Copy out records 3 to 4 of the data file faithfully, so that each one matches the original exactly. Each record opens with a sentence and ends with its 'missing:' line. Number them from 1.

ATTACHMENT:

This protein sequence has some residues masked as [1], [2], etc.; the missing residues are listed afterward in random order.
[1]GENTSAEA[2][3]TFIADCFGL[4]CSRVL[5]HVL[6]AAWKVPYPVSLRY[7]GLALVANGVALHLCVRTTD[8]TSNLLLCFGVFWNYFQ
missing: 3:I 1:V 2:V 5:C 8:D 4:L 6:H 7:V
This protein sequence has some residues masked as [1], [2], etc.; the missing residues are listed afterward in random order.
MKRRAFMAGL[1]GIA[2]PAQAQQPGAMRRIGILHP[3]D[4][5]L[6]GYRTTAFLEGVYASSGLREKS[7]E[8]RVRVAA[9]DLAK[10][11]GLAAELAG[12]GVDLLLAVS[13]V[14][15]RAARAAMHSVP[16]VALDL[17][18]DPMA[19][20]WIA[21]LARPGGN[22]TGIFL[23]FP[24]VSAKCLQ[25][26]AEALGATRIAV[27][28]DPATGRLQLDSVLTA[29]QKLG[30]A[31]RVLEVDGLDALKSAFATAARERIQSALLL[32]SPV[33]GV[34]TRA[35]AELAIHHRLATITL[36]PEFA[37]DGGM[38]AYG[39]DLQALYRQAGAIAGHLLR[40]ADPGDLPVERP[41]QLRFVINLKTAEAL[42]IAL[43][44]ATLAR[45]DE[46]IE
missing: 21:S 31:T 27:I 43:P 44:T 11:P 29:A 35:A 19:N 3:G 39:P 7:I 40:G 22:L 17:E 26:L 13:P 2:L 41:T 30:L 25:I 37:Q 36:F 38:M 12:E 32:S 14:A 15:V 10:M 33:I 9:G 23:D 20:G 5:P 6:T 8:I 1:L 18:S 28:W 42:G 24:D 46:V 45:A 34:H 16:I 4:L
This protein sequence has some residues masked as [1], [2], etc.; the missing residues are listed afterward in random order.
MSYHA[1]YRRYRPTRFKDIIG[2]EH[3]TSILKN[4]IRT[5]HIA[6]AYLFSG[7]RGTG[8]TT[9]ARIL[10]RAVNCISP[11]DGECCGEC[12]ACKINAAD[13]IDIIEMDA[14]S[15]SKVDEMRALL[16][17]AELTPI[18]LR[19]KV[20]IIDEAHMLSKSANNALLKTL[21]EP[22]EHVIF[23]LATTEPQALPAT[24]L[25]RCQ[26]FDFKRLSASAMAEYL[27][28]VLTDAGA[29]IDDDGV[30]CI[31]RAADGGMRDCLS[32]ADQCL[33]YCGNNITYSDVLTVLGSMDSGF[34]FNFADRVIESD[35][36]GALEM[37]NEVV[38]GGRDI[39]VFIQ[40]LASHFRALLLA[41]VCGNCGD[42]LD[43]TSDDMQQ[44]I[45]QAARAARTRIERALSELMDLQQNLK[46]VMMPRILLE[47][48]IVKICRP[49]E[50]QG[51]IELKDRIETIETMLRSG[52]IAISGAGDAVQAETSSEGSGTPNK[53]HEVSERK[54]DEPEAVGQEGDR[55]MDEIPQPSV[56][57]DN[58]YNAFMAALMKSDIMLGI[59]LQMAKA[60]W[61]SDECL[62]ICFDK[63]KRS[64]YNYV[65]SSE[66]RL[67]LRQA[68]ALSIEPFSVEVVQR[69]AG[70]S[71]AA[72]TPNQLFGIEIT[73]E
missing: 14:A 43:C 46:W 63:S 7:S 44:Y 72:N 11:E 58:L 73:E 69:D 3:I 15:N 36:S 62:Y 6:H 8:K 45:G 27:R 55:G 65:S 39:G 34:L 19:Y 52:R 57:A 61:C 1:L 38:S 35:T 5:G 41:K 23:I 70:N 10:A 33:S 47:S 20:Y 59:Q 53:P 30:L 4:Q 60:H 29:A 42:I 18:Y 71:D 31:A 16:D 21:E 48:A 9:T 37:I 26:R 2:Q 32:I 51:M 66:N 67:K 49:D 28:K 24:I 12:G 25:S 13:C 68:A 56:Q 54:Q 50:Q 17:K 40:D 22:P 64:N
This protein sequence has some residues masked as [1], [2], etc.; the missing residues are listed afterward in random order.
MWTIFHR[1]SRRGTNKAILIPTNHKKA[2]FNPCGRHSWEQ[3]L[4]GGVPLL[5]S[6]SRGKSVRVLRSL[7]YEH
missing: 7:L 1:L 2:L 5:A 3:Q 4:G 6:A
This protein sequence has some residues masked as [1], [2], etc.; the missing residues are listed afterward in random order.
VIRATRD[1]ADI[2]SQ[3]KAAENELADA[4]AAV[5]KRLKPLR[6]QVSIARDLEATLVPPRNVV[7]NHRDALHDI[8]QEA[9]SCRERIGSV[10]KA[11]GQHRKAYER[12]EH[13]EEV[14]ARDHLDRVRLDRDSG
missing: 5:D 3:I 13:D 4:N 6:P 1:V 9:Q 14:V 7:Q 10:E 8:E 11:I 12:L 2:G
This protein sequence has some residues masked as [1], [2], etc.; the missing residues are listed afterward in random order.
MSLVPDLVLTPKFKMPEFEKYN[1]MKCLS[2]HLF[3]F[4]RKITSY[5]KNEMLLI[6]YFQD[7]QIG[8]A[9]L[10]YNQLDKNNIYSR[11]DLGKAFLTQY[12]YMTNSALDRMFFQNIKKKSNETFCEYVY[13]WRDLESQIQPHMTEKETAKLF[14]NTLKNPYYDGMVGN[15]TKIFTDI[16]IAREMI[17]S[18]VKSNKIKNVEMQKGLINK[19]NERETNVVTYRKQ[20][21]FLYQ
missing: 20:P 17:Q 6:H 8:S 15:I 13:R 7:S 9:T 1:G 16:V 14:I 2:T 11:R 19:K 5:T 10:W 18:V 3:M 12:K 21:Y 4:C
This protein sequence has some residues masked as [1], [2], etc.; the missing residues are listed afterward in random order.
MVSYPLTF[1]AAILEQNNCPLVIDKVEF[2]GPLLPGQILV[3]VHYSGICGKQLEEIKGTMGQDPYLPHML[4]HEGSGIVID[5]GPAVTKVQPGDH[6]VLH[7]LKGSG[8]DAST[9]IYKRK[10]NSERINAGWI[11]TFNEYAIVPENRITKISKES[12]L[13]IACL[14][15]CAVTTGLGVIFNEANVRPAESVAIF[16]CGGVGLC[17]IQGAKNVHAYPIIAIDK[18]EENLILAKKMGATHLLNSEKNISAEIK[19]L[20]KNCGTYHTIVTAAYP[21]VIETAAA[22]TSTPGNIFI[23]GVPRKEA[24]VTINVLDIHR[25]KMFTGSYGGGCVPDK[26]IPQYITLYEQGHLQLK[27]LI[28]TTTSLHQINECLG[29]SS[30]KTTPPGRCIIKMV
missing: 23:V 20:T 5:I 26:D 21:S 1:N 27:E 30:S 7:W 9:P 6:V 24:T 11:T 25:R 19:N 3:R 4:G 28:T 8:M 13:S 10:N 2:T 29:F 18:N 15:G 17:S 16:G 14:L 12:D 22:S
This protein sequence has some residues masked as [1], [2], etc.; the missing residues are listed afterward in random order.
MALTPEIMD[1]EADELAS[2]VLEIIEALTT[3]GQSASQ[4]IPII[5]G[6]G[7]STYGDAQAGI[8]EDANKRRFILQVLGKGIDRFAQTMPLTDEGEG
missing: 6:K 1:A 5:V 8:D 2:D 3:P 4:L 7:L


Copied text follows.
This protein sequence has some residues masked as [1], [2], etc.; the missing residues are listed afterward in random order.
MSYHA[1]YRRYRPTRFKDIIG[2]EH[3]TSILKN[4]IRT[5]HIA[6]AYLFSG[7]RGTG[8]TT[9]ARIL[10]RAVNCISP[11]DGECCGEC[12]ACKINAAD[13]IDIIEMDA[14]S[15]SKVDEMRALL[16][17]AELTPI[18]LR[19]KV[20]IIDEAHMLSKSANNALLKTL[21]EP[22]EHVIF[23]LATTEPQALPAT[24]L[25]RCQ[26]FDFKRLSASAMAEYL[27][28]VLTDAGA[29]IDDDGV[30]CI[31]RAADGGMRDCLS[32]ADQCL[33]YCGNNITYSDVLTVLGSMDSGF[34]FNFADRVIESD[35][36]GALEM[37]NEVV[38]GGRDI[39]VFIQ[40]LASHFRALLLA[41]VCGNCGD[42]LD[43]TSDDMQQ[44]I[45]QAARAARTRIERALSELMDLQQNLK[46]VMMPRILLE[47][48]IVKICRP[49]E[50]QG[51]IELKDRIETIETMLRSG[52]IAISGAGDAVQAETSSEGSGTPNK[53]HEVSERK[54]DEPEAVGQEGDR[55]MDEIPQPSV[56][57]DN[58]YNAFMAALMKSDIMLGI[59]LQMAKA[60]W[61]SDECL[62]ICFDK[63]KRS[64]YNYV[65]SSE[66]RL[67]LRQA[68]ALSIEPFSVEVVQR[69]AG[70]S[71]AA[72]TPNQLFGIEIT[73]E
missing: 14:A 43:C 46:W 63:S 7:S 44:Y 72:N 11:E 58:L 73:E 69:D 3:I 15:N 36:S 62:Y 6:H 8:K 45:G 27:R 55:G 65:S 39:G 34:L 19:Y 52:R 57:A 61:C 1:L 38:S 35:T 5:G 41:K 23:I 70:N 10:A 33:S 47:S 20:Y 59:Q 53:P 30:L 4:Q 60:H 29:A 42:I 18:Y 71:D 31:A 16:D 21:E 48:A 9:T 37:I 26:R 2:Q 32:I 51:M 66:N 67:K 49:D 28:K 24:I 12:G 25:S 13:C 68:A 56:Q 54:Q 50:Q 17:K 40:D 22:P 64:N
This protein sequence has some residues masked as [1], [2], etc.; the missing residues are listed afterward in random order.
MWTIFHR[1]SRRGTNKAILIPTNHKKA[2]FNPCGRHSWEQ[3]L[4]GGVPLL[5]S[6]SRGKSVRVLRSL[7]YEH
missing: 7:L 1:L 2:L 5:A 3:Q 4:G 6:A